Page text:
Transportation News

Transportation News
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Study on importance of land use and public transit

One study, coordinated by Smart Growth America and published by the Urban Land Institute, found that “Typically, Americans living in compact urban neighborhoods where cars are not the only transportation option drive a third fewer miles than those in automobile-oriented suburbs.” A separate study from the American Public Transit Association showed related findings. Read more about both.

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Boston Globe: Economic benefits of rail service

“New rail service to Hub called economic boon”

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AIA study on well-designed transportation projects

The American Institute of Architects has released research on key design strategies that can be crucial in determining whether a transportation project will benefit its community.

  • Employing an integrated design process through which planners, designers, transportation officials, and builders develop a unified plan
  • Including all community stakeholders from the outset
  • Using three- and four-dimensional images and graphics to increase citizen involvement, understanding, and buy-in
  • Creating human-scaled structures and spaces that make busy transportation hubs more manageable
  • Using easily legible signs and directions that make complicated multimodal systems easier and safer to navigate
  • Designing projects to be both durable and adaptable to new transportation modes and community needs

Read the report

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Boston Metro: Transportation bond bill debated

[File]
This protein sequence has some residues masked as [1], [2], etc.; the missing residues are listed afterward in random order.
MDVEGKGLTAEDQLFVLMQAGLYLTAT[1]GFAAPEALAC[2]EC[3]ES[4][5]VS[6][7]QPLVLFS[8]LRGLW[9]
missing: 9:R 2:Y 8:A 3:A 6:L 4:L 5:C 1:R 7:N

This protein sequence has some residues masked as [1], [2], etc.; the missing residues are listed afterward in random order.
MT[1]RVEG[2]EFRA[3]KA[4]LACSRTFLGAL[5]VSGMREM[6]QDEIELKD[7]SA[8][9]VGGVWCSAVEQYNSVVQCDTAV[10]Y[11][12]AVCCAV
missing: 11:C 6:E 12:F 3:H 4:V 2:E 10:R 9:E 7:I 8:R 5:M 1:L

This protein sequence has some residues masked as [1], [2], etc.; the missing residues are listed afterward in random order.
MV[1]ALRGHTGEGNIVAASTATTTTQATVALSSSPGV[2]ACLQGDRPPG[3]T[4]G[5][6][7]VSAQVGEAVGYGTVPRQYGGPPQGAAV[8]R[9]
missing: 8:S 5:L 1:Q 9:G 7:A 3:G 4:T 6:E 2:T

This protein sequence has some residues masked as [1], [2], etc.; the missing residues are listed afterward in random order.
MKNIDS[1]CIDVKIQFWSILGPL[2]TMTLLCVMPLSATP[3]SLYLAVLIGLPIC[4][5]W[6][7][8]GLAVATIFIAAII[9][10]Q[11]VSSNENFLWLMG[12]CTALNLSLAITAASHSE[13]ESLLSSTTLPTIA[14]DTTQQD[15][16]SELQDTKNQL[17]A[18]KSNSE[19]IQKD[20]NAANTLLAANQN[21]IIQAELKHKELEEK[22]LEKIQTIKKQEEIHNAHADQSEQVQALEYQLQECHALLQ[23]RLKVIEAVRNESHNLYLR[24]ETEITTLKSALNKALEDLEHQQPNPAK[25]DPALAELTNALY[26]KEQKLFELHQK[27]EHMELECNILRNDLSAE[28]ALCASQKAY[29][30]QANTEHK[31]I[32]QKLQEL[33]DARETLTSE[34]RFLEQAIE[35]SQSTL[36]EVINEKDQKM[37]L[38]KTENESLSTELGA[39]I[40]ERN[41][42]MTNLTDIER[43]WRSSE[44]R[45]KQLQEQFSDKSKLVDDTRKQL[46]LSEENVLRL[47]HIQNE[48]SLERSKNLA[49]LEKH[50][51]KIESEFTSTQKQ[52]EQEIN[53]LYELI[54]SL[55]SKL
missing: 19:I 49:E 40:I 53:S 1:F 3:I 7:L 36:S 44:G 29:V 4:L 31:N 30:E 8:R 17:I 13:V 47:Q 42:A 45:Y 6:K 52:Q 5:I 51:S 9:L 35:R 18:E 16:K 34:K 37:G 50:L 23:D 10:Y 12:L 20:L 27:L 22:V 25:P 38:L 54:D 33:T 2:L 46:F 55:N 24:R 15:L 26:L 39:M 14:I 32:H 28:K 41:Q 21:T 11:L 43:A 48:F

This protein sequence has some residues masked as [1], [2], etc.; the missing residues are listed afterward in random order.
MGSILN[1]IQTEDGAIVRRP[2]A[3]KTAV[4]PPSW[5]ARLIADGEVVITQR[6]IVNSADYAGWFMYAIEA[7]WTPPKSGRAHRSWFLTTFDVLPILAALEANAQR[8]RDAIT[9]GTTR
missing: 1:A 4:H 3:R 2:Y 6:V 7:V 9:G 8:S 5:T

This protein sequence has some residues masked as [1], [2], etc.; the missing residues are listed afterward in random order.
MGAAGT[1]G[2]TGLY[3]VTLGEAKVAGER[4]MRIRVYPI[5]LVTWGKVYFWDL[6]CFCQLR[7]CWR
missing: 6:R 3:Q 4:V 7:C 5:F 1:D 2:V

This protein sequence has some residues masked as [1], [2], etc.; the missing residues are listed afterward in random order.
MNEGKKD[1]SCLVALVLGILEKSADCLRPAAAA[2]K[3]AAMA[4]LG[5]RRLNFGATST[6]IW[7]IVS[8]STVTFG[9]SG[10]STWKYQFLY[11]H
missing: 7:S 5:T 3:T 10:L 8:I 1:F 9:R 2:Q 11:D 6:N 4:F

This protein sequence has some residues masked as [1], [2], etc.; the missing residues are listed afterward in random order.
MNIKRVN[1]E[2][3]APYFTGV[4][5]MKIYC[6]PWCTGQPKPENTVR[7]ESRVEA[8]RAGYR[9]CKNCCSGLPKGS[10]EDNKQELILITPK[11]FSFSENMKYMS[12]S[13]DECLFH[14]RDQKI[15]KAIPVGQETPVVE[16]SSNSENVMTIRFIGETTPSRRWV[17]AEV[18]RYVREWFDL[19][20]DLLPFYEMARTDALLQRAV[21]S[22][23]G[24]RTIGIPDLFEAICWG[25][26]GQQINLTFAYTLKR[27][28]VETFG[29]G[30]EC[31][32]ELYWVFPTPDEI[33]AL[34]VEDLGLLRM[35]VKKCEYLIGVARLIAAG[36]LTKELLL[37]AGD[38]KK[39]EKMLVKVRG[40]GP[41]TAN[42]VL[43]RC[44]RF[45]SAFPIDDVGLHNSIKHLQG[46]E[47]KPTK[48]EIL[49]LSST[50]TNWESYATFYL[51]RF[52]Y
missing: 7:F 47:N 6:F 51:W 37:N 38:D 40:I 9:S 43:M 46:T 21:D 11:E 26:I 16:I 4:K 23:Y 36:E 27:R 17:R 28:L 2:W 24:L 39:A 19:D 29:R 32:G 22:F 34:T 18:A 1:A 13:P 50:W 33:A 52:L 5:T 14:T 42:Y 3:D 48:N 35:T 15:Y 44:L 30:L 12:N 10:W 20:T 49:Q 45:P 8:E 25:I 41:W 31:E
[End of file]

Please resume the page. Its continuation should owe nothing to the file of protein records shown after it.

“Road budget questioned”
“Though there was a suggestion the state consider a moratorium on new transit expansion projects such as the Green Line extension to Somerville, Secretary of Transportation Bernard Cohen said the Green Line extension is mandated by law because it was promised to alleviate the environmental concerns of the Big Dig.”
Also, keep reading for coverage from the State House News Service.

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Rep. Sciortino on STIP disapproval and transportation bond bill

State Representative Carl Sciortino wrote a letter to Speaker DiMasi urging quick passage of Gov. Patrick’s transportation bond bill, so that projects such as the Green Line extensions can move ahead. Many thanks for his specific efforts as well as the ongoing efforts of our other Representatives and Senators on Beacon Hill!
Download the letter (PDF)

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Federal government slaps State on transit funding

The Federal Transit Administration and the Federal Highway Administration did not approve the 2008-11 Statewide Transportation Improvement Program (STIP – also known as SIP), a compilation of all of the projects expected to receive federal funding over the next four years. This means the State won’t get federal funding for these projects until it can prove it has a way of matching federal funds. However, if Gov. Patrick’s $2.9 billion transportation bond bill is passed, then this problem goes away.
SouthCoastToday.com: “Road projects delayed until state finds funding”